Thanks to Bakker Sliedrecht, the new trailing suction hopper dredger Schenge from the Goes based Faasse Groep will become energy-efficient. The electrical drive specialist supplies and installs a shaft generator on the main engine, which generates the electricity for the entire dredging installation. As a result, the ship works more efficiently, needs less maintenance and has an optimised lay-out.
Early this year, Faasse bought the freighter MS Mandeo in order to be converted into the trailing suction hopper dredger Schenge. After its completion in 2020, the vessel will be deployed for sand extraction in the North Sea. The Schenge has a hopper capacity of approximately 2600 m3, divided over two holds, so that it can carry two types of product. For the electric drive of the dredging installation and jet pumps, a shaft generator with matching frequency drive from Bakker Sliedrecht is added, which is connected to the existing main engine by means of a new PTO shaft. The vessel has an adjustable propeller (CPP). Because the main engine runs at a low load for propulsion during dredging, this power can be used for the electrical dredging installation.
As a result, the trailing suction hopper dredger does not require any auxiliary diesel generators. This saves a lot of fuel, space, piping, and maintenance. “We use the power that the main engine does not need during dredging. That makes the ship much more efficient and also ensures energy-efficient operations,” says Senior Electrical System Designer Marcel Bakker and Sales Engineer Wim Verlek of Bakker Sliedrecht. “Moreover, this solution saves a lot of space and allows a flexible and optimized lay-out of the vessel.”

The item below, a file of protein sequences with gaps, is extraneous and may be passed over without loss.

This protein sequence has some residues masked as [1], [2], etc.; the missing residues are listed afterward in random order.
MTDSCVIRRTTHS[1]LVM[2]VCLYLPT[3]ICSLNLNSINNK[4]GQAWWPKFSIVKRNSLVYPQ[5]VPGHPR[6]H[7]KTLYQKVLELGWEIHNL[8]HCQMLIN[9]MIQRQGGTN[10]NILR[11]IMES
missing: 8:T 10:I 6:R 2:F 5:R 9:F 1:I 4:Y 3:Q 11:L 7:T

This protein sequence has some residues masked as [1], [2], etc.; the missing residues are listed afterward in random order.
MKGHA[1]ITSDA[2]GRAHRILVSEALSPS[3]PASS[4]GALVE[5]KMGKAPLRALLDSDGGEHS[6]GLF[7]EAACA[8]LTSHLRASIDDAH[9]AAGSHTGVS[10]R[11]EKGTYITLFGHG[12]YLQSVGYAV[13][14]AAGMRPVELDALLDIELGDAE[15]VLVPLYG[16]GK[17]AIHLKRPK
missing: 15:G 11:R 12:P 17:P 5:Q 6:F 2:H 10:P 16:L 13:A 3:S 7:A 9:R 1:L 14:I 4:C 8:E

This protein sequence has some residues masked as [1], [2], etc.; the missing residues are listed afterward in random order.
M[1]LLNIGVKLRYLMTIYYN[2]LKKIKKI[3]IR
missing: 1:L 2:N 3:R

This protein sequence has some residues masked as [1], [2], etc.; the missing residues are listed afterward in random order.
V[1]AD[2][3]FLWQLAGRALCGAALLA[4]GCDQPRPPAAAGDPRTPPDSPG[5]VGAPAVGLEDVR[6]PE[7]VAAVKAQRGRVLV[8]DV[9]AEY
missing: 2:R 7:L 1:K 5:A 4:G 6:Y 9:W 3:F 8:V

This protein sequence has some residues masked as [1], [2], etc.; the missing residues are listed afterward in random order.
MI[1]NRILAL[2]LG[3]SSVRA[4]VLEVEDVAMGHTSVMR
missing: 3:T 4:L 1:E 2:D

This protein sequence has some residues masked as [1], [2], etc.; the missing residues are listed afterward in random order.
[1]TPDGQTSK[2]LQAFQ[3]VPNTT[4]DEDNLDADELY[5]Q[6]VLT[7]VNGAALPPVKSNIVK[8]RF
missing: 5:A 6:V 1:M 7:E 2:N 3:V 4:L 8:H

During the conversion of the ship, Bakker also supervises the installation on board and the commissioning. The crew is also trained in dealing with the frequency drive so that they are familiar with the operation of the systems and the supplied manuals.
Bakker Sliedrecht has applied this type of electrical installation more often, but mainly on larger dredgers. The Schenge is the first ship of Faasse in this category to be equipped with it.
The Faasse Groep produces three million tonnes of sand annually for the concrete industry, infrastructure, sports fields, and beach spraying. The sand is extracted off the Dutch and Belgian coast and transferred to inland barges. The 140-year-old Zeeland family company invests continuously in sustainability and innovation to keep the fleet up-to-date. “Faasse came to us because they expect us to have some expertise in this area. We know how to handle quality and sustainability and are able to deliver this kind of advanced electrical solutions,” says Bakker and Verlek.